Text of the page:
I was 24 when I met him. From the across the bar he was the most perfect specimen I’d ever seen. Up close he was even more so. His smile ignited mine and from that moment on I’d forget what it meant to be alone. He was a beautiful disaster. A swirling of chords and notes that smashed into one another, creating a sort of chaotic free for all. For once in my life I could do what I wanted, and what I wanted was to be with him.
Reality hit shortly after. The blindness I had allowed to take over my life was soon healed. The veil was lifted from my eyes only to create the perfect storm of devastation and realization. What I thought was love was obsession. An obsession to not be alone. Alone I was nothing but a mess of nerves and anxiety. I was no one. With him I was something. I knew how to be around him. I was exactly who I thought he wanted me to be.
The drugs took over. His pupils, constantly dilated, looked at me with fear and longing. “Don’t leave me. I can change.” He’d say. “People don’t change…you’ve taught me that.” I said, as I sat in the Panamanian airport with him, feeling more alone than I’d ever felt before. Salty warm tears streamed down my face for all to see. People, see my vulnerability, feel my pain or laugh at it. It’s raw and it’s real. My heart breaking more and more with every painful thought of losing him.
“People don’t change.” I thought. As I flew miles and miles away from my beautiful disaster.
I used to cry a lot. A lot more than I do now. I remember when it first happened, I cried every day. All the time. Little things would trigger the emotions and they’d come spilling down my face, little salty pools of sadness. But after some time went by, it got easier. The wounds started feeling more like tender little scabs. And eventually, those little tender scabs turned into scars that didn’t hurt anymore unless I really tried to make them. And eventually I stopped trying to make them. I stood up and decided that I didn’t want to be sad anymore. So I succeeded. I succeeded in so many ways. In finding out what I wanted and sticking to it. I succeeded in finding a respect for myself that is so high, I could never lose it. I found my morals. I got my life back. From a pit of depression and darkness rose this amazing creature, almost unrecognizable. But to me, I’m as beautiful as I have ever been. But I am also very much alone with myself. They say that you have to learn to love yourself before you can expect anyone else to love you. Well here I am. I love myself and sometimes if I wonder if it’s too much. I gave all my love and everything else to the last one, what if I don’t have any more to give to someone else?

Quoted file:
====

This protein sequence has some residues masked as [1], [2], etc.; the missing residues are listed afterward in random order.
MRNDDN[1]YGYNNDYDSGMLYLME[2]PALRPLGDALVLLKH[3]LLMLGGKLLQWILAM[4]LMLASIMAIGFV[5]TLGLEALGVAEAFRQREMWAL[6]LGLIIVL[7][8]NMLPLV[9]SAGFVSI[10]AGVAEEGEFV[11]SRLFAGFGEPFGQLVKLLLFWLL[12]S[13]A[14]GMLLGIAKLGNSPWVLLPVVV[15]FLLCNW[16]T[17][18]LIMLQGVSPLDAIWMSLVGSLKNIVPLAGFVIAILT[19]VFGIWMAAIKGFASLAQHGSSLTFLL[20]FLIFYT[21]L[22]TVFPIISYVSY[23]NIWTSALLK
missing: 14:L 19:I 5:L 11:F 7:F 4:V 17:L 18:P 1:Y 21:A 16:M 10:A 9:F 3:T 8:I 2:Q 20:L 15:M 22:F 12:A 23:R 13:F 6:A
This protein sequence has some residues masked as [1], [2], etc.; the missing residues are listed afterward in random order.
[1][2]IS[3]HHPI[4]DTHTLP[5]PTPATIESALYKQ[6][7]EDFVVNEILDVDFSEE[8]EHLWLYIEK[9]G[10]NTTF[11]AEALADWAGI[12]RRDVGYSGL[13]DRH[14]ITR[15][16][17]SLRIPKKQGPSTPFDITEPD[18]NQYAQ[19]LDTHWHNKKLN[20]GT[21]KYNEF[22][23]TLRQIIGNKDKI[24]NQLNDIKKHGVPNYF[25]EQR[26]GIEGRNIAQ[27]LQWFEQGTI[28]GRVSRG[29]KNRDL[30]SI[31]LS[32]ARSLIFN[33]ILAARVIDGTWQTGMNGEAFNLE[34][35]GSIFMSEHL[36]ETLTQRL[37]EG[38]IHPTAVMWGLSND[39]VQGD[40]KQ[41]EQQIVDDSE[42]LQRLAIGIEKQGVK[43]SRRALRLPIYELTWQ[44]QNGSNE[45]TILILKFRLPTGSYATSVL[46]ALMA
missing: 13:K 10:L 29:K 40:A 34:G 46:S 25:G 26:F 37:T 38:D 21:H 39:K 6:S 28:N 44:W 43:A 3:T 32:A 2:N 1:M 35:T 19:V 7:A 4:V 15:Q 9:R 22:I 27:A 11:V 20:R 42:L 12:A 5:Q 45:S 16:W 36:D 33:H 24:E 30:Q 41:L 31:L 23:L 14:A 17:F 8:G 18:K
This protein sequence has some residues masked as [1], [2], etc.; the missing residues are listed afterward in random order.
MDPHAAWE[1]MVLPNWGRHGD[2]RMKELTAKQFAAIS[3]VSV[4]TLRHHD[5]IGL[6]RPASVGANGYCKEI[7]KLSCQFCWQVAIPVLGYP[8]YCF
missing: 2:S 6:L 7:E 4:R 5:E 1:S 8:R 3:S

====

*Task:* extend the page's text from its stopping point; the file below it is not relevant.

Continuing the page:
I feel like I got my life back, but only half my heart with it. There are still nights when I am lying in bed completely sober and I suddenly miss him so much my heart hurts. The sobs hurt my chest and I feel it slowly start shrinking. How can you miss a man who did you so wrong? Perhaps it is not him that I miss so much, perhaps it was how I felt when I was with him that I miss so much. I miss looking over to the other side of my bed and feeling like the luckiest person in the world to love someone so much, and have them love you the same way. I miss the amazing emotional attachment I felt to another person. Even though you have friends and family, you can still feel completely alone when you’re in your bed at night. So to end this, I guess I am just still waiting for the rest of my heart to come back. I am still waiting for the man who wants my love and the one to give me his back. I want someone who gets my stupid jokes and doesn’t care that I say “fuck” too much, and who appreciates it when I do nice things for him. I want a man who can’t get enough of me, and I him. I think I want a man who doesn’t exist. And that’s the recipe for loneliness.